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formulas and reference material while performing my work as an RF system and circuit
design engineer. The World Wide Web (Internet) was largely an unknown entity at
the time and bandwidth was a scarce commodity. Dial-up modems blazed along at 14.4 kbps
while typing up your telephone line, and a nice lady's voice announced "You've Got
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World's Tiniest Video by IBM: "A Boy and His Atom" Videos for Engineers
from IBM have produced the world's smallest movie, made
by a stop-action photography type method. 242 individual still frames created and acquired by an in-house
scanning tunneling microscope were used to create "A Boy and His Atom."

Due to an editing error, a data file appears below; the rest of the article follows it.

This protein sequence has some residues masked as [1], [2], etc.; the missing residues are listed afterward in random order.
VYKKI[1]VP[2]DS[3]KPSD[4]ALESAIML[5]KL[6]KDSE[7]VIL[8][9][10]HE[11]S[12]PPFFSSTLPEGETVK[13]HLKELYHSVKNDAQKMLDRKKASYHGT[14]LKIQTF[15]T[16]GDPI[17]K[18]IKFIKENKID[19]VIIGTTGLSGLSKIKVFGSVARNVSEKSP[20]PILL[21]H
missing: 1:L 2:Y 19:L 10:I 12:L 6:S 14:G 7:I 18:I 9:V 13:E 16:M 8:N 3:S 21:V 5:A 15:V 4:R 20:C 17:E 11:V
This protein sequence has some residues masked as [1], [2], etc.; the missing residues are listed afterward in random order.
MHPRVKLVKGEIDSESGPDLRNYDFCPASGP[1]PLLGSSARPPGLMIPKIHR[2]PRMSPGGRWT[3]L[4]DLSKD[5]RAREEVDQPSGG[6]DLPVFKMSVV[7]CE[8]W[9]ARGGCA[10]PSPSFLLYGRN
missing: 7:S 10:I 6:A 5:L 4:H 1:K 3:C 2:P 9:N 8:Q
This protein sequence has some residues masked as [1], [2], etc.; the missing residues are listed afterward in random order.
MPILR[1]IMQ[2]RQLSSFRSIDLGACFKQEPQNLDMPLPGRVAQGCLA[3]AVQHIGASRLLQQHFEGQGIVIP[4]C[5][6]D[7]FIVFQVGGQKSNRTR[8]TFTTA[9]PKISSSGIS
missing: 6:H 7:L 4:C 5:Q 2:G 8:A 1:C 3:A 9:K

Guinness World Records has certified it as a
record-setter (although I cannot find it on their website yet).
From the IBM press release: "A Boy and His
Atom" depicts a character named Atom who befriends a single atom and goes on a playful journey that includes dancing,
playing catch and bouncing on a trampoline. Set to a playful musical track, the movie represents a unique way to
convey science outside the research community. 'Capturing, positioning and shaping atoms to create an original
motion picture on the atomic-level is a precise science and entirely novel,' said Andreas Heinrich, Principle Investigator,
IBM Research. 'At IBM, researchers don't just read about science, we do it. This movie is a fun way to share the
atomic-scale world while opening up a dialogue with students and others on the new frontiers of math and science.'"